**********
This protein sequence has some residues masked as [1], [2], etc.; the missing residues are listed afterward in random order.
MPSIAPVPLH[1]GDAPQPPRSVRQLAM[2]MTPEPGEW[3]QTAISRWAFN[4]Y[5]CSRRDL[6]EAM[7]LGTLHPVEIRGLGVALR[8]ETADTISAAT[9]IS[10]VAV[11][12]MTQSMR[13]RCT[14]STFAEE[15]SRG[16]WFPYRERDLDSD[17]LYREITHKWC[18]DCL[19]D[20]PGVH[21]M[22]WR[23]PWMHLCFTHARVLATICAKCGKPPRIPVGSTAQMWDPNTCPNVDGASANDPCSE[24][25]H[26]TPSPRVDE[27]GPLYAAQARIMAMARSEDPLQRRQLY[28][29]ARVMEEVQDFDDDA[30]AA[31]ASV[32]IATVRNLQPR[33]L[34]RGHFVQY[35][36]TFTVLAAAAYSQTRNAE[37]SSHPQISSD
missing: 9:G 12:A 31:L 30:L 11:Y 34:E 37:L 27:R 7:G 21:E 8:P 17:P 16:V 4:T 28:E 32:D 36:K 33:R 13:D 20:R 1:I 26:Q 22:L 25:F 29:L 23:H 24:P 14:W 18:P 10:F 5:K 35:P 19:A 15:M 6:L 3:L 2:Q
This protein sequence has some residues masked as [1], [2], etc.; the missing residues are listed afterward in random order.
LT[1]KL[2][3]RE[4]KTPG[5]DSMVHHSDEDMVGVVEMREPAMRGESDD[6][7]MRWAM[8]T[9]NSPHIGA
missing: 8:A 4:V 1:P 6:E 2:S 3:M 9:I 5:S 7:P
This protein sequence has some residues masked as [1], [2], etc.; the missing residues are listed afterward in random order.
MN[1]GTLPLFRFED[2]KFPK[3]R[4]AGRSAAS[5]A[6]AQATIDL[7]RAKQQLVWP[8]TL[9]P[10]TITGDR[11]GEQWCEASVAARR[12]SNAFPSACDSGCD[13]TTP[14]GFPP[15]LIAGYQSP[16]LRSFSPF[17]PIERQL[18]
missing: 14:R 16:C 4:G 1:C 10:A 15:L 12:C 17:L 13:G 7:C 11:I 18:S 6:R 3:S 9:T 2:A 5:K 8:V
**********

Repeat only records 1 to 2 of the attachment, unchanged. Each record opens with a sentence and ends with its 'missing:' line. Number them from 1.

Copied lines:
This protein sequence has some residues masked as [1], [2], etc.; the missing residues are listed afterward in random order.
MPSIAPVPLH[1]GDAPQPPRSVRQLAM[2]MTPEPGEW[3]QTAISRWAFN[4]Y[5]CSRRDL[6]EAM[7]LGTLHPVEIRGLGVALR[8]ETADTISAAT[9]IS[10]VAV[11][12]MTQSMR[13]RCT[14]STFAEE[15]SRG[16]WFPYRERDLDSD[17]LYREITHKWC[18]DCL[19]D[20]PGVH[21]M[22]WR[23]PWMHLCFTHARVLATICAKCGKPPRIPVGSTAQMWDPNTCPNVDGASANDPCSE[24][25]H[26]TPSPRVDE[27]GPLYAAQARIMAMARSEDPLQRRQLY[28][29]ARVMEEVQDFDDDA[30]AA[31]ASV[32]IATVRNLQPR[33]L[34]RGHFVQY[35][36]TFTVLAAAAYSQTRNAE[37]SSHPQISSD
missing: 9:G 12:A 31:L 30:L 11:Y 34:E 37:L 27:R 7:G 21:E 8:P 17:P 16:V 4:T 28:E 32:D 36:K 33:R 13:D 20:R 1:I 26:Q 22:L 25:F 29:L 23:H 24:P 14:W 18:P 10:F 5:K 35:P 19:A 15:M 6:L 3:L 2:Q
This protein sequence has some residues masked as [1], [2], etc.; the missing residues are listed afterward in random order.
LT[1]KL[2][3]RE[4]KTPG[5]DSMVHHSDEDMVGVVEMREPAMRGESDD[6][7]MRWAM[8]T[9]NSPHIGA
missing: 8:A 4:V 1:P 6:E 2:S 3:M 9:I 5:S 7:P